As debt default hits R1.1bn, Iqbal Survé claims PIC part of conspiracy against his empire
Sekunjalo Investment Holdings and Independent Media boss Iqbal Survé told MPs of smear campaigns and unfair, coordinated attacks. But a rather matter-of-fact Public Investment Corporation drew a different picture – that of a debt default of R1.1-billion.
The last time Parliament’s standing committee on finance met with Iqbal Survé and the Public Investment Corporation (PIC), MPs scorned as fantasy and conspiracy theories the claims of smear campaigns from Sekunjalo Investment Holdings’ and Independent Media’s Survé.
That was in mid-March. In the follow-up hearing on Wednesday, few responses came from MPs as Survé again used the public platform of a live-streamed parliamentary committee meeting to claim victimhood.
This time, not only did his claims involve the Mpati commission of inquiry that probed improprieties in the PIC, but also the corporation itself.
“The PIC is targeting Sekunjalo because of Independent Media. For no other reason,” said Survé.
“By the PIC’s own account (by the previous and current chairpersons), it has engaged with others to try to get Independent Media into someone else’s hands that will not expose the corruption that is taking place under the current dispensation.”
So not only was it about targeted smear campaigns, it was also about attacks on media freedom itself, according to Survé.
“It is regrettable that our country is going to suffer reputational damage if a domestic black company… If a company like ours is targeted viciously and aggressively by media detractors, and the PIC is party to that… I don’t see a future for black people in this country.”
PIC CEO Abel Sithole, the top executive at the government asset manager of some R2-trillion in state employees’ pensions and social savings, told lawmakers the asset manager did not target anyone or anything.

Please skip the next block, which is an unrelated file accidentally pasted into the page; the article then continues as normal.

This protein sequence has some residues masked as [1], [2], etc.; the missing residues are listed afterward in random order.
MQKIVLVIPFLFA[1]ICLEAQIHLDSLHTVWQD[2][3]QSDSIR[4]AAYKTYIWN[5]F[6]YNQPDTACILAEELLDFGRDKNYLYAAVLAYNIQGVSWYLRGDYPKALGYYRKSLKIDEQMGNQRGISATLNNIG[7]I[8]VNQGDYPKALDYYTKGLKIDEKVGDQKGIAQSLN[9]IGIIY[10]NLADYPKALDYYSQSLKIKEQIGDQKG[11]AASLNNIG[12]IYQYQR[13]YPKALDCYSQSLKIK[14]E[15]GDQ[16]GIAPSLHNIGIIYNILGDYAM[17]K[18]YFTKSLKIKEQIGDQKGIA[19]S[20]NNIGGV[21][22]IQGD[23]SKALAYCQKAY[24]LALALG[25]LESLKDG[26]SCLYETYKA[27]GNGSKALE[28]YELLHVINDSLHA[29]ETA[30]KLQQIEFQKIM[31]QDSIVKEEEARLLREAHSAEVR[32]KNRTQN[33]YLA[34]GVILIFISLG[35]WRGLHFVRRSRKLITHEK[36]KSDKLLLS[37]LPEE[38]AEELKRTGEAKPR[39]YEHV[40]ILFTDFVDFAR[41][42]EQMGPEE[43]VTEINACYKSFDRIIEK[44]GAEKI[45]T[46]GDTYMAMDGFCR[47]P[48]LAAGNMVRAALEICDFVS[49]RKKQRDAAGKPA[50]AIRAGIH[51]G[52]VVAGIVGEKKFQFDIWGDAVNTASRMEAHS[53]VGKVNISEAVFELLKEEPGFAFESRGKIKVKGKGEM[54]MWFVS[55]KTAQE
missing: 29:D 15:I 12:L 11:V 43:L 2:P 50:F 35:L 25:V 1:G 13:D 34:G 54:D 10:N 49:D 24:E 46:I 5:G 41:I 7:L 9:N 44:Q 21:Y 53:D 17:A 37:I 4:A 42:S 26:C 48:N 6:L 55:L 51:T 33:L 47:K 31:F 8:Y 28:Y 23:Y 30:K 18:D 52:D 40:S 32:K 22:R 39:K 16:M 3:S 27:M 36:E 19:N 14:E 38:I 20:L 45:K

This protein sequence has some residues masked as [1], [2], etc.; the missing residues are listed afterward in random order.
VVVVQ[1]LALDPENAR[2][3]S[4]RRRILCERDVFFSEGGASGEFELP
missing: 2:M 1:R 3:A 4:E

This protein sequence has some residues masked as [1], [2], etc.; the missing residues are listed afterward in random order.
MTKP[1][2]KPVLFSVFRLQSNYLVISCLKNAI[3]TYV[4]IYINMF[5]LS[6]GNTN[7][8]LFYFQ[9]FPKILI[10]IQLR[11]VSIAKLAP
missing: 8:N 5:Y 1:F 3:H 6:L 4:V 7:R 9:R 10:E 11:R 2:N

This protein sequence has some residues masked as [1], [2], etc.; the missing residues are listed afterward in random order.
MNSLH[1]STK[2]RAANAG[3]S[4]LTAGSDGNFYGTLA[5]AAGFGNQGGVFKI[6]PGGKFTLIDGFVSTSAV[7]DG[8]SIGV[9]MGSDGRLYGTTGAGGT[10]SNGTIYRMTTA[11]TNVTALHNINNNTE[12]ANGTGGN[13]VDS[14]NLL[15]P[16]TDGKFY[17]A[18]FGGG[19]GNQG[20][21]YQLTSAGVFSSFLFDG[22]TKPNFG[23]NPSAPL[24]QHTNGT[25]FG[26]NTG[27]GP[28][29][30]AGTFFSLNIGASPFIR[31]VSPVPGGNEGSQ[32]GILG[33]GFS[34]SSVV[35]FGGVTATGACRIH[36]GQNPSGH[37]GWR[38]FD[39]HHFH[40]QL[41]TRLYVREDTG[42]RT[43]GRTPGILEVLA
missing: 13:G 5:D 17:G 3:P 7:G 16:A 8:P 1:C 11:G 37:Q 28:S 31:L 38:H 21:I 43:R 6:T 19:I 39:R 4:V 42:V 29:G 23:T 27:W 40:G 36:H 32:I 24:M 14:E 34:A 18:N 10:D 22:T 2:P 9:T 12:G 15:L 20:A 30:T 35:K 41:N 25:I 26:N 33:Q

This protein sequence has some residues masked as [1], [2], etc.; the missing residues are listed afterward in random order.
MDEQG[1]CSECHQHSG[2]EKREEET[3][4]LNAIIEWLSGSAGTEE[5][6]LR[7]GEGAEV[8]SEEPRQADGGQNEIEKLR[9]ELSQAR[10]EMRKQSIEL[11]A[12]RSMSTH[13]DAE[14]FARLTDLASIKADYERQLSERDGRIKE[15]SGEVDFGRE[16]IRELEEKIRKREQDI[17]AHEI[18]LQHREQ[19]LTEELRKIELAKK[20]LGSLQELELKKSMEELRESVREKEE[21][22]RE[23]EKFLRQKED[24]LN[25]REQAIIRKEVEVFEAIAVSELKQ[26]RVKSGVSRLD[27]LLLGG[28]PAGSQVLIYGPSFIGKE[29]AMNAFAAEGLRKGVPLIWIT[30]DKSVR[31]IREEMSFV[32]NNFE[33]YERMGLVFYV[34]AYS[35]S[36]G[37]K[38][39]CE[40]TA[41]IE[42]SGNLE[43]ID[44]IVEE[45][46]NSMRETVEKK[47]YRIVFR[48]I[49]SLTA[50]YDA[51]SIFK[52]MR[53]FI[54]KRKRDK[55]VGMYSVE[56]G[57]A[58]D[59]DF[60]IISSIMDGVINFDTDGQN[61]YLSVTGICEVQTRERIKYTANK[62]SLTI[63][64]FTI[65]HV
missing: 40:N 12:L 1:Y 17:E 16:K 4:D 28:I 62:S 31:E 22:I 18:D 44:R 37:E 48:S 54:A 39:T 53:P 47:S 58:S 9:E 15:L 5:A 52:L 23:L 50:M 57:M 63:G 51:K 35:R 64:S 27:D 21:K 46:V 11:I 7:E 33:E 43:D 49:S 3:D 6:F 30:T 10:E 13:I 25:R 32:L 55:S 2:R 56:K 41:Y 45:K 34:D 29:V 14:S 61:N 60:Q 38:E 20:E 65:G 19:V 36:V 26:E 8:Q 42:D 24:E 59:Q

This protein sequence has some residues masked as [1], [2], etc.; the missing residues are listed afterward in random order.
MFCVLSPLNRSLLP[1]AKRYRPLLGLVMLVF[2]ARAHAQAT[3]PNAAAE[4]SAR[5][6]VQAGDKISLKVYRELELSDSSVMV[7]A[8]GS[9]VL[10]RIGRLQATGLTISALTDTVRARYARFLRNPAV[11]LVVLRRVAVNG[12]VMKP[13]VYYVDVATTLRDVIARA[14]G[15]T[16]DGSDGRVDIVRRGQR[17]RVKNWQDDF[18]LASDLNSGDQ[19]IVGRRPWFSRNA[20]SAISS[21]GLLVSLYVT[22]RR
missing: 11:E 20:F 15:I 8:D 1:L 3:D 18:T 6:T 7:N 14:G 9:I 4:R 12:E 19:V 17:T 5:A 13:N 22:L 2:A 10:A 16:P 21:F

“We are not dealing with personalities… None of the actions we are taking, we are not dealing with any individuals on any transactions.”
Disputes arise only when the terms and conditions of the PIC investment are not met, added Sithole later. “That’s the only basis we take legal action. Nothing to do with colour. Nothing to do with pedigree.”
Only once other measures to recover monies owed failed, was legal action instituted against Sekunjalo Independent Media (SIM), Independent Media and Ayo Technological Solutions, where the PIC has publicly acknowledged its R4.3-billion investment was made in violation of internal investment governance processes.
Sithole shared some of the numbers with MPs:
- By August 2018, SIM had defaulted on repaying some R330-million to the Government Employees’ Pension Fund (GEPF), the PIC’s largest investor. The PIC could not agree to a 2018 SIM proposal to repay the debt in tranches over four years, and in June 2020 it started proceedings to recover money.
- The outstanding debt to GEPF stands at R709,839,328, according to the PIC’s presentation to MPs. Furthermore, “to date SIM has failed to repay the GEPF…”